Apologetics III: It’s the Doink Doink

Posted on June 3, 2012. Filed under: Culture | Tags: , , , , , , , , |

 Law and Order is catchy, don’t try to deny it. The original series started back in 1990, and has had several spin offs (Criminal Intent, Trial By Jury, and every woman’s favorite, Special Victim’s Unit…it’s Elliot), launched video games, movies and automatically qualified Fred Thompson to run for president. And of course, there’s the doink, doink. Perhaps people watched just for Iced T’s acting, but I think what attracts people to the show is the desire  to see the bad guys locked up and justice done (all in under an hour too!). This brings me to (probably) my final post on apologetics: the moral argument.

Have you ever thought about how every society, whether it is some remote island in the South Pacific or  even your home town, has a moral code? Usually the legal codes is representative of the moral code, for example murdering someone is ‘wrong’ and it’s also illegal. But there are other ones that we perceive as wrong that aren’t necessarily illegal, like adultery. And then there’s the laws that that don’t make any sense (who cares if someone goes fishing for whales on Sunday …on Lake Erie).

While each culture may disagree on what is ‘right’ and what is ‘wrong,’ it’s hard to deny that morality does in fact exist (Romans 2:14-15). Atheists, agnostics, and relativists claim that they do not believe this to be true, but if you actually push them on it, they’ll eventually contradict themselves. While some will suggest they are satisfied (a human construct) with there being no morality, they always have someone/thing in their life that they love or gives them pleasure, perhaps a spouse, dear old grandma, or cause such as helping Sarah McLachlan save the puppies. The problem is that in order for them to ‘love’ these things, there must be a God that gives these concepts their intrinsic value.

If we are all simply highly evolved self-aware star dust that magically appeared on its own 14 billion years ago, love, hate, passion, envy, right, wrong, every emotion is a figment of our imagination. They are all human constructs that we invented to cope (also a self-made concept) with life (and the fact that we are lying to ourselves is neither good nor bad). It does not matter if you are a working in a lab to find and cure for cancer or if you’re Hitler seeking to slaughter millions of Jews, homosexuals, gypsies, and other ‘undesirables.’ Human rights don’t actually exist, so genocide and letting people wither away in pain is ‘fair’ game.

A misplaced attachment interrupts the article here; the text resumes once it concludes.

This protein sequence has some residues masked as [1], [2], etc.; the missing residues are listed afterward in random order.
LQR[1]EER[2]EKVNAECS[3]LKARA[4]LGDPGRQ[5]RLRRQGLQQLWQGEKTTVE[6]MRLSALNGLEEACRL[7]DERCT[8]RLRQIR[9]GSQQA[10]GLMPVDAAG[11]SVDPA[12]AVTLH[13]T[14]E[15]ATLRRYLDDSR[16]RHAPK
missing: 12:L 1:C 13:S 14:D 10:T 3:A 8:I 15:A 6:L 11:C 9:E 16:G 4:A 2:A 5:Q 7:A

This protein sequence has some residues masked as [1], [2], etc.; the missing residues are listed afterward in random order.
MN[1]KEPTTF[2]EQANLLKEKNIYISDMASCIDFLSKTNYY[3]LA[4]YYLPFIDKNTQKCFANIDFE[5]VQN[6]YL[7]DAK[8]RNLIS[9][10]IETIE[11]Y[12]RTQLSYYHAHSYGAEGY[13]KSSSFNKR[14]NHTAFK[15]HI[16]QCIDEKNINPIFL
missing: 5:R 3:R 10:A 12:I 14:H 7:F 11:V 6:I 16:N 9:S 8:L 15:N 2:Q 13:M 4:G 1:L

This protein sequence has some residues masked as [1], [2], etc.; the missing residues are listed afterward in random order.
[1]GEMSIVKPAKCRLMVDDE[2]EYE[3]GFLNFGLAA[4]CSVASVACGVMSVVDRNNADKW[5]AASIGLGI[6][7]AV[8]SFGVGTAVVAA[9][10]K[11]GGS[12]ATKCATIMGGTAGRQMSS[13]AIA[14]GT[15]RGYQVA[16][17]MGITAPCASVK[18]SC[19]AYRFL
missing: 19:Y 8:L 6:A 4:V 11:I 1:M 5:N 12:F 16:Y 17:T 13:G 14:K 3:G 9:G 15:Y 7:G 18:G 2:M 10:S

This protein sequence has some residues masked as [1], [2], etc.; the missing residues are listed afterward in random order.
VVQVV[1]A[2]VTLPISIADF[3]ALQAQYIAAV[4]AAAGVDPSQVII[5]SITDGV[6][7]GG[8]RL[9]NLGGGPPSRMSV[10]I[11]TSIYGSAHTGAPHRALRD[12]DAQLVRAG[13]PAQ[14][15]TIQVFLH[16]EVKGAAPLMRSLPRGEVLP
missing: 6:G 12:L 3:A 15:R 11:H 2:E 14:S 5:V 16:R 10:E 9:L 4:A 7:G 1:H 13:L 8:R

Skeptics like Dawkins and Provine say that they don’t see anything wrong with having a moral code and also not believing in God, but they are on borrowed capital when they use such terms as ‘right’ and ‘wrong.’ Without an absolute truth, these words have no meaning. Ironically, these men are some of the ardent proponents for fighting for groups that the Church has ostracized, like homosexuals, and also call for the Church to stop lying to people about creationism because it’s ‘wrong.’ At the other end of the political spectrum, Ayn Rand championed individual rights, while failing to see that the individual only has worth if he has a Creator that gave it to him. Otherwise man has just as much purpose as an ant, and squashing his ‘individual rights’ is just as acceptable as never recognizing such rights to begin with (good news for all those tyrants).

Though there are a number of other ways to go about ‘proving’ God exists, I personally believe the moral argument is the strongest. Though some can deny the universe needed something to bring it in existence or that they aren’t amazed when a perfectly unique baby enters the world, few can deny right and wrong. Case closed: doink doink.

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